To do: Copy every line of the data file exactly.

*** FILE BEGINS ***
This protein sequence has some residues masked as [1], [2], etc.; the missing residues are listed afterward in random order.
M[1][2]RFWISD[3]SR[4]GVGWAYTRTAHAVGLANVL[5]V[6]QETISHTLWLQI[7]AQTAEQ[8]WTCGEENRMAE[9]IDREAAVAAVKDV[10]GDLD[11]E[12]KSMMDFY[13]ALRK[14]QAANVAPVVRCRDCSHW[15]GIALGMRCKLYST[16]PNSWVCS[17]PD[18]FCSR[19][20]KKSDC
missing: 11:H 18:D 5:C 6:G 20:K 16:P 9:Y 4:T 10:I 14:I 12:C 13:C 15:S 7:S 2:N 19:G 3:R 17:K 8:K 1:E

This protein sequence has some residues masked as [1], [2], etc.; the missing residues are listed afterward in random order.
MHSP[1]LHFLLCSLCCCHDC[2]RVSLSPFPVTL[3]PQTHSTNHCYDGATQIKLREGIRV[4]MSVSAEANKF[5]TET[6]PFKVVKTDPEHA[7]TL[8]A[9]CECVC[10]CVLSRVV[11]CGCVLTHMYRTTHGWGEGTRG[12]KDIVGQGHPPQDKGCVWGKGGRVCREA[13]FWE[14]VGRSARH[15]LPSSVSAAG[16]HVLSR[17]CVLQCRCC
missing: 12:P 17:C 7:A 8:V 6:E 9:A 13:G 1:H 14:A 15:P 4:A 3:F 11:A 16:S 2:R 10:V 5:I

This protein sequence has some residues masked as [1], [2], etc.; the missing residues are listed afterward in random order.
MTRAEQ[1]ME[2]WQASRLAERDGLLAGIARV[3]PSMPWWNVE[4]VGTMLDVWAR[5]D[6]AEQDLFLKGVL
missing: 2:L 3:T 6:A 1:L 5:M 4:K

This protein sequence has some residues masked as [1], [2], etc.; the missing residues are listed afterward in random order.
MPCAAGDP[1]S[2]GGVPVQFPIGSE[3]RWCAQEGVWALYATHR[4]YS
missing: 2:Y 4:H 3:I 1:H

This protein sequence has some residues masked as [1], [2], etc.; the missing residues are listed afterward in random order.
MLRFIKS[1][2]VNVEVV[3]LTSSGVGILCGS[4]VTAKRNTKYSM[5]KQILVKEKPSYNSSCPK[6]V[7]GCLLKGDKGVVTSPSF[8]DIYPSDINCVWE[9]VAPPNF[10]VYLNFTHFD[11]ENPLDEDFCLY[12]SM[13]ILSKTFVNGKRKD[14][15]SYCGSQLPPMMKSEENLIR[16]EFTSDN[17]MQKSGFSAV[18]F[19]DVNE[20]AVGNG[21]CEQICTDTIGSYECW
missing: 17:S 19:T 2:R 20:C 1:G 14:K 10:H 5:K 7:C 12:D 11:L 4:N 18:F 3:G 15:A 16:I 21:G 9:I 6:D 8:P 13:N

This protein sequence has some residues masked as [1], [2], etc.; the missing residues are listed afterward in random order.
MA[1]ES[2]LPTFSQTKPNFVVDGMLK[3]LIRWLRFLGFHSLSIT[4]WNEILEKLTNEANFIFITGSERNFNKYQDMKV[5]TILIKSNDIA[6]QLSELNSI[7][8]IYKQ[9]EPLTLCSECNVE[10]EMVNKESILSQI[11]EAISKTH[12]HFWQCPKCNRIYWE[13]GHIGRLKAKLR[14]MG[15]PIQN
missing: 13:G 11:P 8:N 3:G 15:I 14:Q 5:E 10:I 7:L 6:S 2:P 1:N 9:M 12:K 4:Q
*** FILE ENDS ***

This protein sequence has some residues masked as [1], [2], etc.; the missing residues are listed afterward in random order.
M[1][2]RFWISD[3]SR[4]GVGWAYTRTAHAVGLANVL[5]V[6]QETISHTLWLQI[7]AQTAEQ[8]WTCGEENRMAE[9]IDREAAVAAVKDV[10]GDLD[11]E[12]KSMMDFY[13]ALRK[14]QAANVAPVVRCRDCSHW[15]GIALGMRCKLYST[16]PNSWVCS[17]PD[18]FCSR[19][20]KKSDC
missing: 11:H 18:D 5:C 6:G 20:K 16:P 9:Y 4:T 10:I 14:I 12:C 13:C 15:S 7:S 2:N 19:G 3:R 17:K 8:K 1:E

This protein sequence has some residues masked as [1], [2], etc.; the missing residues are listed afterward in random order.
MHSP[1]LHFLLCSLCCCHDC[2]RVSLSPFPVTL[3]PQTHSTNHCYDGATQIKLREGIRV[4]MSVSAEANKF[5]TET[6]PFKVVKTDPEHA[7]TL[8]A[9]CECVC[10]CVLSRVV[11]CGCVLTHMYRTTHGWGEGTRG[12]KDIVGQGHPPQDKGCVWGKGGRVCREA[13]FWE[14]VGRSARH[15]LPSSVSAAG[16]HVLSR[17]CVLQCRCC
missing: 12:P 17:C 7:A 8:V 6:E 9:A 13:G 1:H 14:A 15:P 4:A 3:F 11:A 16:S 2:R 10:V 5:I

This protein sequence has some residues masked as [1], [2], etc.; the missing residues are listed afterward in random order.
MTRAEQ[1]ME[2]WQASRLAERDGLLAGIARV[3]PSMPWWNVE[4]VGTMLDVWAR[5]D[6]AEQDLFLKGVL
missing: 2:L 3:T 6:A 1:L 5:M 4:K

This protein sequence has some residues masked as [1], [2], etc.; the missing residues are listed afterward in random order.
MPCAAGDP[1]S[2]GGVPVQFPIGSE[3]RWCAQEGVWALYATHR[4]YS
missing: 2:Y 4:H 3:I 1:H

This protein sequence has some residues masked as [1], [2], etc.; the missing residues are listed afterward in random order.
MLRFIKS[1][2]VNVEVV[3]LTSSGVGILCGS[4]VTAKRNTKYSM[5]KQILVKEKPSYNSSCPK[6]V[7]GCLLKGDKGVVTSPSF[8]DIYPSDINCVWE[9]VAPPNF[10]VYLNFTHFD[11]ENPLDEDFCLY[12]SM[13]ILSKTFVNGKRKD[14][15]SYCGSQLPPMMKSEENLIR[16]EFTSDN[17]MQKSGFSAV[18]F[19]DVNE[20]AVGNG[21]CEQICTDTIGSYECW
missing: 17:S 19:T 2:R 20:C 1:G 14:K 10:H 5:K 7:C 12:D 11:L 4:N 18:F 3:G 15:A 16:I 21:G 9:I 6:D 8:P 13:N

This protein sequence has some residues masked as [1], [2], etc.; the missing residues are listed afterward in random order.
MA[1]ES[2]LPTFSQTKPNFVVDGMLK[3]LIRWLRFLGFHSLSIT[4]WNEILEKLTNEANFIFITGSERNFNKYQDMKV[5]TILIKSNDIA[6]QLSELNSI[7][8]IYKQ[9]EPLTLCSECNVE[10]EMVNKESILSQI[11]EAISKTH[12]HFWQCPKCNRIYWE[13]GHIGRLKAKLR[14]MG[15]PIQN
missing: 13:G 11:P 8:N 3:G 15:I 14:Q 5:E 10:I 7:L 6:S 2:P 1:N 9:M 12:K 4:Q